North Lake is a sleepy harbor village of a few dozen wooden fishing shacks and a handful of houses, perched on the northeastern shore of Prince Edward Island on the east coast of Canada. When your correspondents visited in the summer of 2015, action was sparse. Fishers loaded and unloaded small boats, dogs ambled around stacks of wooden lobster traps, and the occasional flip-flopped tourist wandered by, looking for a boat for hire.
Despite the town’s modest appearance, a sign hanging from the office of the Harbor Authority declares North Lake to be the Tuna Capital of the World. The tuna to which the sign refers are giant Atlantic Bluefin: famed fish that can fetch tens of thousands of dollars each, destined for the plates of Japan’s wealthy and powerful; fish that draw big game hunters from around the world to this small community.
Yet whether North Lake, or anywhere really, can maintain a status of Tuna Capital depends on what happens to the stock of tuna itself. After decades of overharvesting, Atlantic Bluefin are endangered, according to the scientists at the International Union for the Conservation of Nature. Despite a recent uptick in the size of the stock, Atlantic Bluefin still number no more than half of their 1970 levels.
The plight the Bluefin can be attributed mainly to actions of the International Commission for the Conservation of Atlantic Tunas (ICCAT), an intergovernmental organization formed in the late 1960s, comprised of representatives from 50 countries involved in the harvesting of tuna and tuna-like species in the Atlantic. Under the watch of ICCAT, which sets the total allowable catch for Atlantic tuna species, western and eastern Atlantic Bluefin populations dropped precipitously, to roughly 17% and 33% of their pre-1950 levels respectively by the late 2000s.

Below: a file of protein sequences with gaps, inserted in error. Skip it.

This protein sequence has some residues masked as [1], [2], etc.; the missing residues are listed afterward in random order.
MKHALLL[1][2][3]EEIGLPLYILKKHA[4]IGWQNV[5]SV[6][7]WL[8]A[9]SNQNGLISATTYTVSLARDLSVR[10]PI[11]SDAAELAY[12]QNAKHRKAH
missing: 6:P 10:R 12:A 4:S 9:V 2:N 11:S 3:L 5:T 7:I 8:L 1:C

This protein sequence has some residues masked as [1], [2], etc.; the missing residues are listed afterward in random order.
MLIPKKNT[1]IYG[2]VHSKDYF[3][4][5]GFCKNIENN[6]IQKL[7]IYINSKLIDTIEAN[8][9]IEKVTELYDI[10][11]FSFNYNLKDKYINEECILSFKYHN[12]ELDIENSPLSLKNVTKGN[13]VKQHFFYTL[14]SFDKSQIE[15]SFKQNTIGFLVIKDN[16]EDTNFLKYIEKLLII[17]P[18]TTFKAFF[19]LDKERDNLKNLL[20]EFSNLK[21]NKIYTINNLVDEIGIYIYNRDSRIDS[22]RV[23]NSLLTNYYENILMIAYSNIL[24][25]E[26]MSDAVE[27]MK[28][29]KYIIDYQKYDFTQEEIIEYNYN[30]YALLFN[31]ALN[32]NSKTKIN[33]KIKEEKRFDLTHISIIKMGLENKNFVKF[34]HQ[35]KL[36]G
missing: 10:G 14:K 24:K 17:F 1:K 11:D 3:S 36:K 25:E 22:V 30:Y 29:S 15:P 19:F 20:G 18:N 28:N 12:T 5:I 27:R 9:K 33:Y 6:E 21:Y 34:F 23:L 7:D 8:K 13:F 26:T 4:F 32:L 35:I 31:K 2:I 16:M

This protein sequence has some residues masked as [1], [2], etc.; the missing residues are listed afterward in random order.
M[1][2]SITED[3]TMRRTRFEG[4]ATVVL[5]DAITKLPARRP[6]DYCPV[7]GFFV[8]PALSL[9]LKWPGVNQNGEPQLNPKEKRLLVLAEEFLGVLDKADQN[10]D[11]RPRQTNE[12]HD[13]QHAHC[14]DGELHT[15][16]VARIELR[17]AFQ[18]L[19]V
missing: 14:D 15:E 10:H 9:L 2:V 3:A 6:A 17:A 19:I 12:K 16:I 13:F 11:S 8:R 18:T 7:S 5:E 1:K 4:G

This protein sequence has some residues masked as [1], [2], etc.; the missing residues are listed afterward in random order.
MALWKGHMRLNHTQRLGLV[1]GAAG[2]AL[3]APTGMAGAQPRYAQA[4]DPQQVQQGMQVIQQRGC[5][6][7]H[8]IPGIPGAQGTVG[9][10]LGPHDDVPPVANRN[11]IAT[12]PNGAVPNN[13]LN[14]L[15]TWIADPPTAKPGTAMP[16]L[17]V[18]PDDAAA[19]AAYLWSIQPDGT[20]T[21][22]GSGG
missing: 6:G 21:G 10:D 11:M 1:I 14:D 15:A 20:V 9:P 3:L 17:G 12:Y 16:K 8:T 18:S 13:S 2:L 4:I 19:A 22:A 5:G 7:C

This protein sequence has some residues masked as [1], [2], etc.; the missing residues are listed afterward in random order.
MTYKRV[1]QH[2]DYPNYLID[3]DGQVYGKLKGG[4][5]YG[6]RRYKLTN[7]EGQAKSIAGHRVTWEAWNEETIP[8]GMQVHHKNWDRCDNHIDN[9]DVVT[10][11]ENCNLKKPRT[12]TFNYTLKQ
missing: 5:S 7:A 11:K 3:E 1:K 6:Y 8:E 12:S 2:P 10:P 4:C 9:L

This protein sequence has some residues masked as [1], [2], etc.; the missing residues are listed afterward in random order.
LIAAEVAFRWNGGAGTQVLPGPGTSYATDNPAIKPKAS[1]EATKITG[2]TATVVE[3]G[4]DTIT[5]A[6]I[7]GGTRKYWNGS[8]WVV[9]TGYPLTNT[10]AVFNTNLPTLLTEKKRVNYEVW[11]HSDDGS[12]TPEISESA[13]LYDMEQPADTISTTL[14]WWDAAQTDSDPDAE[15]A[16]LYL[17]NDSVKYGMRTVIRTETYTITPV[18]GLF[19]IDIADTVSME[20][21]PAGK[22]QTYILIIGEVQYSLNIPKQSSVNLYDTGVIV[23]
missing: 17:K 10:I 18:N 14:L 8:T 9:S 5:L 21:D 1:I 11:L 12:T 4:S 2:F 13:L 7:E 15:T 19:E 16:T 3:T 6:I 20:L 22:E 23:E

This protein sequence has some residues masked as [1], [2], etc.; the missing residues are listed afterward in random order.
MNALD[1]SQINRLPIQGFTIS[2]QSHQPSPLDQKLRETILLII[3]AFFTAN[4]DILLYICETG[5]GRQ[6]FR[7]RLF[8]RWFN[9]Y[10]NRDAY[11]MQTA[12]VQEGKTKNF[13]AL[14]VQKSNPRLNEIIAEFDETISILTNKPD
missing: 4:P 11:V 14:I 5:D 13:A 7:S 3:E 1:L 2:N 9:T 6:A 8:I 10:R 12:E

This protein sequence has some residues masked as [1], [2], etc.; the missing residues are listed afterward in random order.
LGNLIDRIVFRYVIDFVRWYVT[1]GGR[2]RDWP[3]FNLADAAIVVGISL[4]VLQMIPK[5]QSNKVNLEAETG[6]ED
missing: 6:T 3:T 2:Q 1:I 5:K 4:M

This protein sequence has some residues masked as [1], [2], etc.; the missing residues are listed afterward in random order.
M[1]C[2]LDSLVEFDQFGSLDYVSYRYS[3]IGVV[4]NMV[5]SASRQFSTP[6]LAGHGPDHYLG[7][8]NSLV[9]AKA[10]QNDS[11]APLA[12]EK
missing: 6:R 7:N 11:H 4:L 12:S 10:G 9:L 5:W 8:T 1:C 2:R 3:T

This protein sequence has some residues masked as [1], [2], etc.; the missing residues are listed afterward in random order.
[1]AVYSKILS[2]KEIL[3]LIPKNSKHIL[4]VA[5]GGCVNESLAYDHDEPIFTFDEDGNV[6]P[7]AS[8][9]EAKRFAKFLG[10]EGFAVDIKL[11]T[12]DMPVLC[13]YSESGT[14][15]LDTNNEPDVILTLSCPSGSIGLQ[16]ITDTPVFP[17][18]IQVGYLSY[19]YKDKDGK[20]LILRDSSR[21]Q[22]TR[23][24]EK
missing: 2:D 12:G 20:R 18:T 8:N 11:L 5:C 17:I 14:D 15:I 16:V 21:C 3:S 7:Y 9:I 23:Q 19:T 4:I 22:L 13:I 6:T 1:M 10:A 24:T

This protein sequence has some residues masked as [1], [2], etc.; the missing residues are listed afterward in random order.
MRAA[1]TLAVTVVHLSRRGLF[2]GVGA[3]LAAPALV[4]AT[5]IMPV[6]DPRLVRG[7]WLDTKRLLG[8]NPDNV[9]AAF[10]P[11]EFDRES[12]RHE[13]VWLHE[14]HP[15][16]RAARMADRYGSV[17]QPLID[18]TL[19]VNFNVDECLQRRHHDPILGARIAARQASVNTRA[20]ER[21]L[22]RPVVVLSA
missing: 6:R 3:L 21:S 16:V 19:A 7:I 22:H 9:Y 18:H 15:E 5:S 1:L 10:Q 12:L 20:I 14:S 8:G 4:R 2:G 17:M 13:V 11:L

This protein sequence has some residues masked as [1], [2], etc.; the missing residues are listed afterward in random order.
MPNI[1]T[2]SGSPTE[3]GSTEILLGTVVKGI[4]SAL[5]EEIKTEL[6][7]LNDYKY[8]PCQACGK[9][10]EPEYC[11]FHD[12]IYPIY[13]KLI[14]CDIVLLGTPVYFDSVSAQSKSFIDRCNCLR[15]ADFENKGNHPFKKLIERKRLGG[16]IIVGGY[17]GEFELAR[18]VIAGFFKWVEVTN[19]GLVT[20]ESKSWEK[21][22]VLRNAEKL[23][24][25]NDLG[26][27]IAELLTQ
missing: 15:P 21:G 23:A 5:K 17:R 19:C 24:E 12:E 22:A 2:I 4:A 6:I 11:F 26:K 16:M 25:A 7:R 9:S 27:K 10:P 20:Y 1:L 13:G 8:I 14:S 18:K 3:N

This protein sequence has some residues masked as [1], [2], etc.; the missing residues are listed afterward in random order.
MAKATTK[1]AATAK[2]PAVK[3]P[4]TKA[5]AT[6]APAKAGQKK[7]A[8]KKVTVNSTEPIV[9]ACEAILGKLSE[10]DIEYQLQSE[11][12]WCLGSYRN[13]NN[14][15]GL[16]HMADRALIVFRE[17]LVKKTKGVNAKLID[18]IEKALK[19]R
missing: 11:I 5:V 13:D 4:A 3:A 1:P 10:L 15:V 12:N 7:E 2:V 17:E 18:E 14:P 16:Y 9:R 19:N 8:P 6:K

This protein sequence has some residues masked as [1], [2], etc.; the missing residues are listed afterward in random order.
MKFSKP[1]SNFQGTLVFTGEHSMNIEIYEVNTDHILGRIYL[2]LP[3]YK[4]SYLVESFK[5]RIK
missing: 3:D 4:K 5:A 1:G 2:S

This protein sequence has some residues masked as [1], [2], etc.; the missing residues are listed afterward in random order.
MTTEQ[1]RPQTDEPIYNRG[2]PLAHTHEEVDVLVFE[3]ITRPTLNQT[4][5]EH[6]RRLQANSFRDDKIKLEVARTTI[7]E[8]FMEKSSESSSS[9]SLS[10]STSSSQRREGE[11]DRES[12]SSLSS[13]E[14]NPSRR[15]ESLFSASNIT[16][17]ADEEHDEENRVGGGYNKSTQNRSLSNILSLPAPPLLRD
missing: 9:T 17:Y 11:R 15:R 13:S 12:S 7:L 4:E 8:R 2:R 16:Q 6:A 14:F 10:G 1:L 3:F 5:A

By 2010, the problem could no longer be ignored. A number of countries tried to have the international trade in Bluefin (and consequently, most Bluefin fishing) banned outright under the Convention on International Trade in Endangered Species (CITES) treaty. This motion was defeated by fishing nations who argued that the species could be responsibly fished back to health. Sure enough, in 2010 quotas for both the eastern and western stock were reduced, and Bluefin numbers have since registered a small increase.
Keen to enjoy the rewards of restraint, in 2014 ICCAT announced that quotas would increase by roughly 20 percent each year, from 2015 until 2017. The latest increase was approved at the ICCAT annual meeting in Malta just last month.
Arguably, these increases have occurred in line with scientific recommendations. At the Malta meeting, environmental groups – some of the same groups which demanded the CITES ban in 2010 – expressed their cautious support for ICCAT’s actions. That the 2014 plan was being adhered to, and that the plan had been informed by science, was seen as a victory.
Certainly, ‘following the science’ is a welcome development. Past years, in contrast, saw ICCAT negotiators overshooting the advised numbers with abandon. However, ‘following the science’ is only a victory if the goal that the science tries to achieve is one we consider acceptable. When the species is listed as endangered, it’s worth asking what the goal is.